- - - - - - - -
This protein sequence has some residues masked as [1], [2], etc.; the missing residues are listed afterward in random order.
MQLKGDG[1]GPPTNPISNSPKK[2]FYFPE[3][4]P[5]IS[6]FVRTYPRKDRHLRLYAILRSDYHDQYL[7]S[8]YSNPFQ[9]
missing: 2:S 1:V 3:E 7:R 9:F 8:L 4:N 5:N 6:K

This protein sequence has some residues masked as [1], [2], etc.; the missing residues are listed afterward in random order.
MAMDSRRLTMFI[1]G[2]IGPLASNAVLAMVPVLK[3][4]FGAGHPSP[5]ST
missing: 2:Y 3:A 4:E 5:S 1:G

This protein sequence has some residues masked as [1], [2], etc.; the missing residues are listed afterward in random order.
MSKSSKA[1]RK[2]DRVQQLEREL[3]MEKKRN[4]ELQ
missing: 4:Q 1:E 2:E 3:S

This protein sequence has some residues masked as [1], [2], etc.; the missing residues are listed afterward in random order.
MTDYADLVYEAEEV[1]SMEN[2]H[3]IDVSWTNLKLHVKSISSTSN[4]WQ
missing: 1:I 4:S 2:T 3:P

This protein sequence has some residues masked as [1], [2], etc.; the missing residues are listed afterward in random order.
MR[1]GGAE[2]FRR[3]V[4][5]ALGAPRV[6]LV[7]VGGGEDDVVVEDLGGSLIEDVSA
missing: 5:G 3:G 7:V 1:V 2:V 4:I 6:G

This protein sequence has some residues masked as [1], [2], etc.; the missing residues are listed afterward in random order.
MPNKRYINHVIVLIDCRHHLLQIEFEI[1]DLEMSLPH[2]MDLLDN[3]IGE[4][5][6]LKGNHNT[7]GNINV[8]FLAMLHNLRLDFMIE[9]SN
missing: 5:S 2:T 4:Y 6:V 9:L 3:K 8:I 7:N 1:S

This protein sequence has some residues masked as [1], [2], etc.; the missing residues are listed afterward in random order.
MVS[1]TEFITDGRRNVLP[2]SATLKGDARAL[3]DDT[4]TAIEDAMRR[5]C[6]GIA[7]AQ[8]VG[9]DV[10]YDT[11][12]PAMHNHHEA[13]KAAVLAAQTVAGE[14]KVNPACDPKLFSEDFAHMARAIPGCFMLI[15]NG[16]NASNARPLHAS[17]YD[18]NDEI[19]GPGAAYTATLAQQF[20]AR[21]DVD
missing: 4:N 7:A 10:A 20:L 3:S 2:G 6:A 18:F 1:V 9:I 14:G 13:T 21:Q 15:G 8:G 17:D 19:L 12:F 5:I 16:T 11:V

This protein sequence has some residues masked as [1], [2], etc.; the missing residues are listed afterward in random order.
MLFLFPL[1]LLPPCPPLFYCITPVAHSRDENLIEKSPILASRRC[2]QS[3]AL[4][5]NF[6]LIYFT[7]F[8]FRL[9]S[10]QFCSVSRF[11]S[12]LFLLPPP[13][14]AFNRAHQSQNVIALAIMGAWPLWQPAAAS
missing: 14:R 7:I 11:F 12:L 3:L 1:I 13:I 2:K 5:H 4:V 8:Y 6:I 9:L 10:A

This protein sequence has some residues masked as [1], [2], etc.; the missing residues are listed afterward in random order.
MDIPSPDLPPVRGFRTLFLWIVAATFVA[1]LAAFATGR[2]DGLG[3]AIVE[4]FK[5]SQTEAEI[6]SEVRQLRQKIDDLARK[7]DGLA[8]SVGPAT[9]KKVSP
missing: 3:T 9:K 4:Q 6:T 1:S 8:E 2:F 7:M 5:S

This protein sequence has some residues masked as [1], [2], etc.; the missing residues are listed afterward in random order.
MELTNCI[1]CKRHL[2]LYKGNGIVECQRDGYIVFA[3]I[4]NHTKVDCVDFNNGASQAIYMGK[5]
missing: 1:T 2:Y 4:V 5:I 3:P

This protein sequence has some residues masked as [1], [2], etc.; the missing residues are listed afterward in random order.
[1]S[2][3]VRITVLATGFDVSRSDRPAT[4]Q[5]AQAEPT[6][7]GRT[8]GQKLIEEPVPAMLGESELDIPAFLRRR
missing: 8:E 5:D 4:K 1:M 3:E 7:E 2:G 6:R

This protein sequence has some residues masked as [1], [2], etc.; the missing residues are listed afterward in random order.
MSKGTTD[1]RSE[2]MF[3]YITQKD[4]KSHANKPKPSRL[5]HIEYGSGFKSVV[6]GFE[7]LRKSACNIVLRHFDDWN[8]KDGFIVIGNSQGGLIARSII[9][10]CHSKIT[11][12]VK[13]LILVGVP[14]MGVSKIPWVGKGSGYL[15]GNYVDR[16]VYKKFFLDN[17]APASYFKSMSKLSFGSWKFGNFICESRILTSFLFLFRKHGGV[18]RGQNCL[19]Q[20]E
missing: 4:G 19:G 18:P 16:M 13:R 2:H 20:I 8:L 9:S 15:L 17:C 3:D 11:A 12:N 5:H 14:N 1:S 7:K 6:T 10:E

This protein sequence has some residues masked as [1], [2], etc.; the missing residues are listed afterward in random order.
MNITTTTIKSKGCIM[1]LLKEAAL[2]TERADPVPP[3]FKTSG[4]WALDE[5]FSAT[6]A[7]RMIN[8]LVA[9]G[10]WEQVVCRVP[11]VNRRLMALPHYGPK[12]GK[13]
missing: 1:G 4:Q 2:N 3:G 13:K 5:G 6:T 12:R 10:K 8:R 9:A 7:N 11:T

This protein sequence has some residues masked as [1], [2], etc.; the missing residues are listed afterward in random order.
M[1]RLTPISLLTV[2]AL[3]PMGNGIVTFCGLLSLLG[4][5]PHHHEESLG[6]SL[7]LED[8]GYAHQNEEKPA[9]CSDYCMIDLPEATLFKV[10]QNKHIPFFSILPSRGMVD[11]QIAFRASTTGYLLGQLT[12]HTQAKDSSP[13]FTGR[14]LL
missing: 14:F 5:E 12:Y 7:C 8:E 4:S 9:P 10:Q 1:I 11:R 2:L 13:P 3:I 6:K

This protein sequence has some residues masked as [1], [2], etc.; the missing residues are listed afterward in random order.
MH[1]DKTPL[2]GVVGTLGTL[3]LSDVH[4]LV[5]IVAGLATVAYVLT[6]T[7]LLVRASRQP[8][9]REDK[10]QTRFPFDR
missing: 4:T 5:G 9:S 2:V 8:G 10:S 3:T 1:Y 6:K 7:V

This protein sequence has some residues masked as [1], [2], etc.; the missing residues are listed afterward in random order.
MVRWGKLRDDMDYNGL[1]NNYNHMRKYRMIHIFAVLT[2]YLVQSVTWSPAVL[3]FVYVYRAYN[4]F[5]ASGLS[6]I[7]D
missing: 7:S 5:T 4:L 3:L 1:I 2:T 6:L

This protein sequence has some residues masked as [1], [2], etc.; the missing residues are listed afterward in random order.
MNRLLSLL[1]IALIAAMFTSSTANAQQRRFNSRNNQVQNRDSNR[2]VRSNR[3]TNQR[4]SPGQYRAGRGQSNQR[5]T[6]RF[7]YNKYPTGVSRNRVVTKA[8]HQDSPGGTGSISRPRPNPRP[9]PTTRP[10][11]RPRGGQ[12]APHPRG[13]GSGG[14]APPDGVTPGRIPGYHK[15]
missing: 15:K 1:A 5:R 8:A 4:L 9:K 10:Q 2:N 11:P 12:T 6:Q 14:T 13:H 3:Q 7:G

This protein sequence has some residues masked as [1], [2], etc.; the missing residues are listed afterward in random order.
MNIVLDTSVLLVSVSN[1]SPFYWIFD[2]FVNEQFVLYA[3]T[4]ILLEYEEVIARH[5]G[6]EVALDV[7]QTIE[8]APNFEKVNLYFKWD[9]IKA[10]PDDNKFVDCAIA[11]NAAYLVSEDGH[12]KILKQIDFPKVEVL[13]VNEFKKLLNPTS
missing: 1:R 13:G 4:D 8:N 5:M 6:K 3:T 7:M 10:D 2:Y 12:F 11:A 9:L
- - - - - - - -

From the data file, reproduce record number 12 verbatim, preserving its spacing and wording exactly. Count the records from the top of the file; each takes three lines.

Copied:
This protein sequence has some residues masked as [1], [2], etc.; the missing residues are listed afterward in random order.
MSKGTTD[1]RSE[2]MF[3]YITQKD[4]KSHANKPKPSRL[5]HIEYGSGFKSVV[6]GFE[7]LRKSACNIVLRHFDDWN[8]KDGFIVIGNSQGGLIARSII[9][10]CHSKIT[11][12]VK[13]LILVGVP[14]MGVSKIPWVGKGSGYL[15]GNYVDR[16]VYKKFFLDN[17]APASYFKSMSKLSFGSWKFGNFICESRILTSFLFLFRKHGGV[18]RGQNCL[19]Q[20]E
missing: 4:G 19:G 18:P 16:M 13:R 2:H 20:I 8:L 9:S 15:L 17:C 3:D 11:A 12:N 5:H 14:N 1:S 7:K 6:T 10:E